The products manufactured and sold here are based on ayurvedic research and include beauty and healthcare products, also foods like vegetarian oat biscuits, which receives unanimous lip-smacking approval from our group.

The University of Patanjali offers degrees in yoga science and health. Enter the gates of the Yogpeeth Phase I and II and a metropolis of Vedic science and modern facilities lies within.

RISHIKESH

This city known for its rishis (sages) and yoga practice is 25km by road from Haridwar and 242km from Delhi. Known as the Gateway to the Lower Himalayas (Garhwal Himalaya), the city lies on both sides ofthe Ganges that flows through. Here ashrams, which also act as yoga centres, abound. In fact Rishikesh is known as the yoga capital of the world. It is forbidden to bring any meat, meat based-products or alcohol into the city.

Parmarth Niketan is the largest ashram in Rishikesh and one of the largest spiritual institutions in India. It has welcomed the British royalty as well as leaders of the world who have participated in its ceremonies. It is located in Swargashram (meaning heavenly abode, on the left bank of the Ganges).

Our visit was to experience a yoga session in the early morning and then a yajna (a ritual of offerings into a sacred fire) and the famous aarti by the Ganges.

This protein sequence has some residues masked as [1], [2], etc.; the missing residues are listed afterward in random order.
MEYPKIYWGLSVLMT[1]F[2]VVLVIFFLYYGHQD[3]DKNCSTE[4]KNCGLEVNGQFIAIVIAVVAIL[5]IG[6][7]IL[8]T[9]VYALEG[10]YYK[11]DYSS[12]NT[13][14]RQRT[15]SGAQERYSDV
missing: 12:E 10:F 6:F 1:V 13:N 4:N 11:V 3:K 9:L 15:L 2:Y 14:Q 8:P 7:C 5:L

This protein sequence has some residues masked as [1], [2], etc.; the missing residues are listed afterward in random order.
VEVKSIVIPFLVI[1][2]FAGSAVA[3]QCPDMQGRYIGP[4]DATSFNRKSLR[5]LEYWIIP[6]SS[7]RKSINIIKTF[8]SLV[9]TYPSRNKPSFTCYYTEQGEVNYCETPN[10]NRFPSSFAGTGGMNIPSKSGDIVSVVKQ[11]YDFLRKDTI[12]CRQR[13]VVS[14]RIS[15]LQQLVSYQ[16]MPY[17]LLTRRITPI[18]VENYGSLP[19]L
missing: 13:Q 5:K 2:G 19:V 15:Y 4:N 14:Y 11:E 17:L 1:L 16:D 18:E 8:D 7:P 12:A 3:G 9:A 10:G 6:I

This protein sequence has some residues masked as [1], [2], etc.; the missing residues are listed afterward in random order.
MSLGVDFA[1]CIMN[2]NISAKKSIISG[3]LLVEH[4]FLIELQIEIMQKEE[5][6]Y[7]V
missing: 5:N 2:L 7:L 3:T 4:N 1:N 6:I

The evening ceremonies conducted by the swami, H.H. Pujya Swami Chidanand Saraswatiji, amid throngs of tourists and worshippers to the singing of hymns and chants, is uplifting to all who have gathered here from various parts of the world — the various races and faiths joining in a prayer for blessings, peace and unity.

The ashram offers yoga programmes for beginners and those who wish to instruct in yoga. It specialises in Vinyasa yoga, Hatha yoga and yoga Nidra as taught by the sages.

Also worth visiting in Rishikesh is the 13-storey Trayambakeshwar Temple on the east bank of the Ganges at Lakshman Jhula Bridge. Legend has it Lord Rama’s brother Lakshman crossed the Ganges on jute ropes between the sites where this bridge is built.

Rishikesh has its other attractions and sports activities here in the lap of the Himalayas include mountain climbing, camping, horse riding and river rafting. Unfortunately, these were not on the agenda for us. There are also several high-end holistic wellness centres for rejuvenation of the body.

Shopping is eclectic and here you’ll find crystals and gemstones, statues, organic products, music instruments and interesting bookshops. But prices can be steep.

Next week: Journey to South India